Rain, Snow or Sun – the Old City is unlike anything else

We arrived in Jerusalem yesterday and explored the old city in the rain.   Last night it snowed at least 5 inches, maybe more, and the entire city of Jerusalem pretty much shut down. This morning there were no restaurants open in the area of central city where we are staying, near King George and Ben Yehuda, but we figured we would find something in the Old City. We headed out, and walked down the middle of Hillel street, which was partially cleared, and made it to the Jaffa Gate. We had hoped to visit the Tower of David Museum at the Citadel. Alas, it was closed, but there was a Christian church and café open adjacent to it, so we managed to find breakfast.

We then walked through the sluch to the Jewish Quarter and arrived at the Western Wall. It was busy – as today is Friday, and Shabbos begins tonight. The snow provided a very nice contrast to yesterday. When we first went to the Wall, the rain stopped; today the snow stopped and the sun even came out.   Someone told us that the sun comes out at least once a day in Jerusalem. I believe it.     It was there where I met two guys from Drake University in Des Moines, fellow Missouri Valley Conference schools. They were here to develop a study abroad class on diversity issues in Israel. I told them I was here to develop a peace studies class, and I suspected that was very similar. We chatted for awhile, and one of the guys was their Dean of Students. I will follow up with him when I return home.

We headed up from the Western Wall, to see if the Temple Institute was open (it wasn’t), but we met a college age student from Orange County who has been studying at the Yeshiva there for more than a year. 12 hours of torah study a day, five days a week.   He offered to bring us up to the roof-top of the dormitory to get a view of the wall and the Dome on the Rock. It was a spectacular view. And then we had snow-ball fights with kids on the adjacent roof-top.   Fun.

From there, we stopped at a gift shop, and then headed back to the Holy Church of the Sepuchlre, because in reading last night we realized we missed a bunch. I’ll admit, as someone who is interested in the historical Jesus, I find the idea that the last five “stations of the cross” occurred within the site of this couple acre church really a bit hard to believe. Everything is very close together. From the spot of the crucifixion, to the place where they prepared his body, to the burial spot.   I realize that when looking at religious sites like this, it is less about the historical truth than how the communities of Christians gave truth their witness. It isn’t important that THOSE are the exact spots, the fact that they have been a place of worship for centuries – even millennia – is enough.   But the church itself felt much more like a museum, than a church.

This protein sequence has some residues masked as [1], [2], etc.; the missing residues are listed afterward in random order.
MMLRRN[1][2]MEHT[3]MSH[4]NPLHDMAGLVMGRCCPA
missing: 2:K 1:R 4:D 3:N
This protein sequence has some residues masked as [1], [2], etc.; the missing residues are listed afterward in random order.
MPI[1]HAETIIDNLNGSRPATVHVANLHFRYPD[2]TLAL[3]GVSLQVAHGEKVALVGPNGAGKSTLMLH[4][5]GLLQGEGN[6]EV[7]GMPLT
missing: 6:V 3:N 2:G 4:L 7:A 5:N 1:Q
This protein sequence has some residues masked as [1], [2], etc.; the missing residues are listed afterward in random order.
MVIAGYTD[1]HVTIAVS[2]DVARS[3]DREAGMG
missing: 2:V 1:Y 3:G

We then headed east towards the Lions gate, and on the way, found the first two stations of the cross, which were in a nice set of chapels. As we were headed out, the throngs of Muslims preparing for afternoon prayer were heading in, and as a result, it was very busy.   But we made it out to the Lions Gate, and set the Mount of Olives as our target. This worked out well. We went to the Garden of Gethsemane (which unlike the church described above), really seemed to fit – and be in the place where it would make sense for it to be; and the Church of All Nations.   This was very nice.

By this time, about 4 hours in, my trusty gore-tex water-proof Clarks shoes were taking a beating. They had kept me dry and warm all morning, but the sun was out and the snow was melting at such a pace, that it was pretty wet.   We walked around the Old City on the outside, and made it to the Damascus Gate (we tried to visit the alternate burial site (the Garden tomb), 3 blocks north of the gate, but it too, was closed.   So we headed back in, and found a “WC” J and had a decent lunch at an Arab restaurant that was open. From there, we proceeded back to the Jaffa gate back to our hotel.

The shoes have been blow-dried several times, and will recover, and all in all, I will say today turned out very well.   Jerusalem served us lemons, and we made lemon-aide.   Now, it will be even better if we can find restaurants open tonight with Shabbat beginning.

Tomorrow… the West Bank.


PS Internet is so slow, I have given up on uploading the full library to smug mug, until I get home.

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